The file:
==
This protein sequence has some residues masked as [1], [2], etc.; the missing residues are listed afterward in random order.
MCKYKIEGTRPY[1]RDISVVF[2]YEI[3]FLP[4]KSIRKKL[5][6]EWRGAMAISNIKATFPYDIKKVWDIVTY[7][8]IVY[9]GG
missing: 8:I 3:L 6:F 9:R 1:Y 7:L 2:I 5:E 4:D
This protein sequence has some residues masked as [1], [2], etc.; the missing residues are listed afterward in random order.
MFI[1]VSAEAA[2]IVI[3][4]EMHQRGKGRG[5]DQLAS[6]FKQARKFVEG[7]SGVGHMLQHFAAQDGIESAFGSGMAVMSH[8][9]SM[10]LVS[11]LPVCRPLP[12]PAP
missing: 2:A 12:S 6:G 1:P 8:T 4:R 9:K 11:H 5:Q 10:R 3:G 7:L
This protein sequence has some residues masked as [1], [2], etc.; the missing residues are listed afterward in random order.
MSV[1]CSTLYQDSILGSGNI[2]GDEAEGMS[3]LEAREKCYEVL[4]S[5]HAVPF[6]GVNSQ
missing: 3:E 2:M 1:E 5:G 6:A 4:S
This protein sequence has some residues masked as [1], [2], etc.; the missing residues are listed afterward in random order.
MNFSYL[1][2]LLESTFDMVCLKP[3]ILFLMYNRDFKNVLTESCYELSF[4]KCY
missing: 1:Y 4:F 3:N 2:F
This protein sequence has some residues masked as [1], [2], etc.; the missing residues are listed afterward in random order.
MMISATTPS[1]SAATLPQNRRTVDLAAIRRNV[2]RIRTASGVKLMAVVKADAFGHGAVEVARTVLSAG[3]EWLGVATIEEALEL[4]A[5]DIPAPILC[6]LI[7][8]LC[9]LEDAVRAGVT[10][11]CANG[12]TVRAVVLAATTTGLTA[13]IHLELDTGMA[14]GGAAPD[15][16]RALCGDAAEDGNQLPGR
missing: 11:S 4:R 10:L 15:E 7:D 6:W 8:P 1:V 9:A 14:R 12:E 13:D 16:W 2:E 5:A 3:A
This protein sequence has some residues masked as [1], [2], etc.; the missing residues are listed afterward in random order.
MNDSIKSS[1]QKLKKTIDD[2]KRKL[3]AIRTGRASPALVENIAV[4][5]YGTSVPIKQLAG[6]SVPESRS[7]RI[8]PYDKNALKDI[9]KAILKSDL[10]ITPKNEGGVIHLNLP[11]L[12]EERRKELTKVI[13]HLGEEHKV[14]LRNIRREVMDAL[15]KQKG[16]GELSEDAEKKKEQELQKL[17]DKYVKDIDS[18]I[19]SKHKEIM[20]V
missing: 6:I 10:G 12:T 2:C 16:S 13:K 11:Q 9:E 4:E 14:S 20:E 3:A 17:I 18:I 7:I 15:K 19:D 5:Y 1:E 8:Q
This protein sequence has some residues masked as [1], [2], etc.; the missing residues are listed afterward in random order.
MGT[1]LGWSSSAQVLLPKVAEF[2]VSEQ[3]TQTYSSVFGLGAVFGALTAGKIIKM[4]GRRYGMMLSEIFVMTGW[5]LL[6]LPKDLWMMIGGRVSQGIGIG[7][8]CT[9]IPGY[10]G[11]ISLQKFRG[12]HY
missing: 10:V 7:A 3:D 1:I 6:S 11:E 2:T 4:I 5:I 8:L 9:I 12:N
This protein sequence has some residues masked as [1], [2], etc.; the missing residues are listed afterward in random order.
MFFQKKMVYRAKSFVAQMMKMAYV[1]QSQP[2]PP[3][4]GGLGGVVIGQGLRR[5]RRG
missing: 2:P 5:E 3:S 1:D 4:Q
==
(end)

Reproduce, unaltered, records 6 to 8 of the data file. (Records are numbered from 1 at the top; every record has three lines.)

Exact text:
This protein sequence has some residues masked as [1], [2], etc.; the missing residues are listed afterward in random order.
MNDSIKSS[1]QKLKKTIDD[2]KRKL[3]AIRTGRASPALVENIAV[4][5]YGTSVPIKQLAG[6]SVPESRS[7]RI[8]PYDKNALKDI[9]KAILKSDL[10]ITPKNEGGVIHLNLP[11]L[12]EERRKELTKVI[13]HLGEEHKV[14]LRNIRREVMDAL[15]KQKG[16]GELSEDAEKKKEQELQKL[17]DKYVKDIDS[18]I[19]SKHKEIM[20]V
missing: 6:I 10:G 12:T 2:C 16:S 13:K 11:Q 9:E 4:E 14:S 20:E 3:A 17:I 18:I 7:I 15:K 19:D 5:Y 1:E 8:Q
This protein sequence has some residues masked as [1], [2], etc.; the missing residues are listed afterward in random order.
MGT[1]LGWSSSAQVLLPKVAEF[2]VSEQ[3]TQTYSSVFGLGAVFGALTAGKIIKM[4]GRRYGMMLSEIFVMTGW[5]LL[6]LPKDLWMMIGGRVSQGIGIG[7][8]CT[9]IPGY[10]G[11]ISLQKFRG[12]HY
missing: 10:V 7:A 3:D 1:I 6:S 11:E 2:T 4:I 5:I 8:L 9:I 12:N
This protein sequence has some residues masked as [1], [2], etc.; the missing residues are listed afterward in random order.
MFFQKKMVYRAKSFVAQMMKMAYV[1]QSQP[2]PP[3][4]GGLGGVVIGQGLRR[5]RRG
missing: 2:P 5:E 3:S 1:D 4:Q